Ulster Bank said today it was more than happy to pay a hefty banking fine, if that was the price of “keeping sincerity out of Irish banking”.
The bank was fined for a “deliberate strategy” to defraud customers that caused 29 families to lose their homes.
The fraud went unnoticed for some time because in a traditional bank fraud, it is the bank and not the customer, that is the target.
In recognition of such outside-the-box thinking, the central bank initially set a fine of just under €54m.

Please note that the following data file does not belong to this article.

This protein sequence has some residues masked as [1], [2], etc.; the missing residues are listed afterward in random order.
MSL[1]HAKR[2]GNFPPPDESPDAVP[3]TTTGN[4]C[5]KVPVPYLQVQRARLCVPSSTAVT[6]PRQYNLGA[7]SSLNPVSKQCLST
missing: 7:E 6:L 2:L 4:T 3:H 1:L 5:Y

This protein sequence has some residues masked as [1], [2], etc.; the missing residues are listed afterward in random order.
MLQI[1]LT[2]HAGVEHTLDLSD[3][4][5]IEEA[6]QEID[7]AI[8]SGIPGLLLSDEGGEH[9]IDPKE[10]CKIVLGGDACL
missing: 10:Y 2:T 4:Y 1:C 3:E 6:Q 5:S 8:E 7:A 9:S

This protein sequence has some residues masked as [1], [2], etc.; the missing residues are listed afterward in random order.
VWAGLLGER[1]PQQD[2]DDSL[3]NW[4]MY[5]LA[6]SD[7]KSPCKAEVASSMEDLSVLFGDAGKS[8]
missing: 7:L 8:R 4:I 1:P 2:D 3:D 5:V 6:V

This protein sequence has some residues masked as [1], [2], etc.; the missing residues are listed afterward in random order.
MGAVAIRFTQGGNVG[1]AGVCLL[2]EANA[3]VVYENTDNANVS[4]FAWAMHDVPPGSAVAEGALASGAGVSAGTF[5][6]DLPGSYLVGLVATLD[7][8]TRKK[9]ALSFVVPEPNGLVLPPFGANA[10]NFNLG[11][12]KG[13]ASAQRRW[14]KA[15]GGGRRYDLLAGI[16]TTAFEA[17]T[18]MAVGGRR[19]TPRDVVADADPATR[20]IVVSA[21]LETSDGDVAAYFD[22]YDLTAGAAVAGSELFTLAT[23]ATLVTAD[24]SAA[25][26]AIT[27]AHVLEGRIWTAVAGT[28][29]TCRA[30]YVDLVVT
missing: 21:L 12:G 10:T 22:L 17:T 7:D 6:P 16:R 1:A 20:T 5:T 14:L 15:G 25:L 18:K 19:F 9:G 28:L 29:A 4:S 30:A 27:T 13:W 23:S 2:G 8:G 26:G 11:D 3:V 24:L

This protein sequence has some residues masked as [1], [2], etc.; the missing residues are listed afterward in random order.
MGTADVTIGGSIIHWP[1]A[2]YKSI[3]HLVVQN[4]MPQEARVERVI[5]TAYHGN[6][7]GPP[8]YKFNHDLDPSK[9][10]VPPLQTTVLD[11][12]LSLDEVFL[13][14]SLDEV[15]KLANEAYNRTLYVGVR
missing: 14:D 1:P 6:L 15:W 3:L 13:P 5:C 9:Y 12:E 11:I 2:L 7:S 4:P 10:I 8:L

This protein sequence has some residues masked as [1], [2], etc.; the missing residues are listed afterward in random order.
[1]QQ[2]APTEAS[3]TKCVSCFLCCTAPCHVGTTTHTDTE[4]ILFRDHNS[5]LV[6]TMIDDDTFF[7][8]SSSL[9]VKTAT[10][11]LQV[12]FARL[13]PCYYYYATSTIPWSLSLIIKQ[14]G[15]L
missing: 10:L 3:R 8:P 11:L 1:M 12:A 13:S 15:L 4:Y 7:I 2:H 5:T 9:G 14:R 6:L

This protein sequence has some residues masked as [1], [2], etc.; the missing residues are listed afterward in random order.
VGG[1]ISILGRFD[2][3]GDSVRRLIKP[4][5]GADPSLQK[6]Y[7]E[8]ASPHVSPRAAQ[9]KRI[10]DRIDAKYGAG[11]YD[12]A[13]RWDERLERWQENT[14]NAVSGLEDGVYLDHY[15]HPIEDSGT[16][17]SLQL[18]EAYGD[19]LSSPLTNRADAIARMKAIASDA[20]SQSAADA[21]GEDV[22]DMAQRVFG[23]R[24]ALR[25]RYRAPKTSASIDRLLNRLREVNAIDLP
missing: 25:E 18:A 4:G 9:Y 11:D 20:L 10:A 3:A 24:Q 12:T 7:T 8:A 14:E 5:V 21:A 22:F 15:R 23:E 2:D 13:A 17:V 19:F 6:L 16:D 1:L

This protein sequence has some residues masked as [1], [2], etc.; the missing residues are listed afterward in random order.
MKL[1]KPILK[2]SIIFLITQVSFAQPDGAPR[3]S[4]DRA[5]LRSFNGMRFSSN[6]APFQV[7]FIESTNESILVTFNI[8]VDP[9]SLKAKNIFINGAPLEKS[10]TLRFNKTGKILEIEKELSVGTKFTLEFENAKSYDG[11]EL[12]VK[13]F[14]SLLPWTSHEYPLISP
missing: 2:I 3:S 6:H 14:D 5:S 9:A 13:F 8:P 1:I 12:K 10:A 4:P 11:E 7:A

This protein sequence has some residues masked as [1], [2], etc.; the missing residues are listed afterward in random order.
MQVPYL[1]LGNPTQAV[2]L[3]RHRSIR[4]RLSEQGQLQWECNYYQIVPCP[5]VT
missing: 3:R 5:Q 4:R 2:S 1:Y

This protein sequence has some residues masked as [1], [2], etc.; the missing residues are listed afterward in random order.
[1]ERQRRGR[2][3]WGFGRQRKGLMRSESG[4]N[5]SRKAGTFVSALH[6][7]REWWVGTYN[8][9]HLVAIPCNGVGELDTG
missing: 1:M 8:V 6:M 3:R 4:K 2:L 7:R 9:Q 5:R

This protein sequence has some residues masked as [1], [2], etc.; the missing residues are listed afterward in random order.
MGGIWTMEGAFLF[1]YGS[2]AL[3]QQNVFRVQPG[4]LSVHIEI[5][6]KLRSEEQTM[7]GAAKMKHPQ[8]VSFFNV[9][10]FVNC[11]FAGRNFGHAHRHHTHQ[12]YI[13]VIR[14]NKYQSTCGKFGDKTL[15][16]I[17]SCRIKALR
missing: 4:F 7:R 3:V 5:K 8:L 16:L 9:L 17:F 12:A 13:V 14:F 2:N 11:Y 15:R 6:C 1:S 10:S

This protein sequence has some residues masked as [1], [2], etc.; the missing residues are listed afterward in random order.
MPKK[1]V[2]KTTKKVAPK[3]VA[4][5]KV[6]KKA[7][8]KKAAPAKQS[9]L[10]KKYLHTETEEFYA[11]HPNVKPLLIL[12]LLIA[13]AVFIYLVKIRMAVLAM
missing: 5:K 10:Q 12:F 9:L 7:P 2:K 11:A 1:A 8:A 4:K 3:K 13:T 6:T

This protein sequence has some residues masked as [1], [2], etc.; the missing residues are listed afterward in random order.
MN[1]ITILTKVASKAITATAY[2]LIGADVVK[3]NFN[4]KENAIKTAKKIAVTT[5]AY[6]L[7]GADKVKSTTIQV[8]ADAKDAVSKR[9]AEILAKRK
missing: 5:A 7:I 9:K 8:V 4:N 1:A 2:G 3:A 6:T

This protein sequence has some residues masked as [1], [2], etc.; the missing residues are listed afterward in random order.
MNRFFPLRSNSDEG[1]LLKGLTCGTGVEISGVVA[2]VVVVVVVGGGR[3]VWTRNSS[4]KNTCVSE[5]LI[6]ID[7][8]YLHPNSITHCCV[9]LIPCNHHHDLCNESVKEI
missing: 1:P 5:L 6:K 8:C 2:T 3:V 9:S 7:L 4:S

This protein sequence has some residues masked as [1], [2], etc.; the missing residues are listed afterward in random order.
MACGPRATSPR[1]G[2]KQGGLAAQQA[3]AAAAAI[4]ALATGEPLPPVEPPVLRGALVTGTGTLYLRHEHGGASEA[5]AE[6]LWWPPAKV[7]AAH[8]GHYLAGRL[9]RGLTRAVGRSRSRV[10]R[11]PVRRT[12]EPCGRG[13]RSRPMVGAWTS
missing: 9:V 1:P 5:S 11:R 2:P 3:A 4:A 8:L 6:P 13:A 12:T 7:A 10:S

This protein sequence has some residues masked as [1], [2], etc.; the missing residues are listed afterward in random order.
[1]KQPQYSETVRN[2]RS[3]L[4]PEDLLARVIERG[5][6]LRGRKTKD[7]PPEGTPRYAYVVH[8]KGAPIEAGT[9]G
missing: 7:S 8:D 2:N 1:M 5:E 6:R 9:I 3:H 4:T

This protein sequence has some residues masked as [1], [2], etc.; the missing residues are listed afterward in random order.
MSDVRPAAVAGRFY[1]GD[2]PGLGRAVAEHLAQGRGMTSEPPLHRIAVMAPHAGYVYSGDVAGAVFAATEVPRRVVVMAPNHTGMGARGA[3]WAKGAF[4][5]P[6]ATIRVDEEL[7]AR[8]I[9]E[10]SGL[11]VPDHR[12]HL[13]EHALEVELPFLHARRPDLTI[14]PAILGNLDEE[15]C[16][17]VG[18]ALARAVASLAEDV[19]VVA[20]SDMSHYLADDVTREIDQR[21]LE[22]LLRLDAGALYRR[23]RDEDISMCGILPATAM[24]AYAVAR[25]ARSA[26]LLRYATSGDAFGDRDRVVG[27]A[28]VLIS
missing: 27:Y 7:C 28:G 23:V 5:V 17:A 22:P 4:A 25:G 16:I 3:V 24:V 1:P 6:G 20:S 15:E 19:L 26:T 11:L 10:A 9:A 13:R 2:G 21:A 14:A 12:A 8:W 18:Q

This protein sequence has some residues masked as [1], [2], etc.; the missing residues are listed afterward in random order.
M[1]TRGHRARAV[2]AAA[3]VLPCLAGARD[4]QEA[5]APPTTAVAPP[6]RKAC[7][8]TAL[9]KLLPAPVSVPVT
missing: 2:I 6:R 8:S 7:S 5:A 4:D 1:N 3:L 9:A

But under ancient rules drawn up by bankers, to immediately cut fines on bankers by almost a third, the fine was immediately cut by almost a third.
The bank observed that settlement of the fine once again demonstrates its “commitment to paying the finest lip service money can buy, to concepts that are, by their very nature, fundamentally alien to the very idea of commercial banking: concepts like honesty, integrity and trust.”
An angry bank official later explained that the bank simply couldn’t afford to reveal the names of the officials who organised a huge bank fraud from inside a bank because, “As you very well know, the moment sincerity rears its ugly head in banking, trust goes out the door”.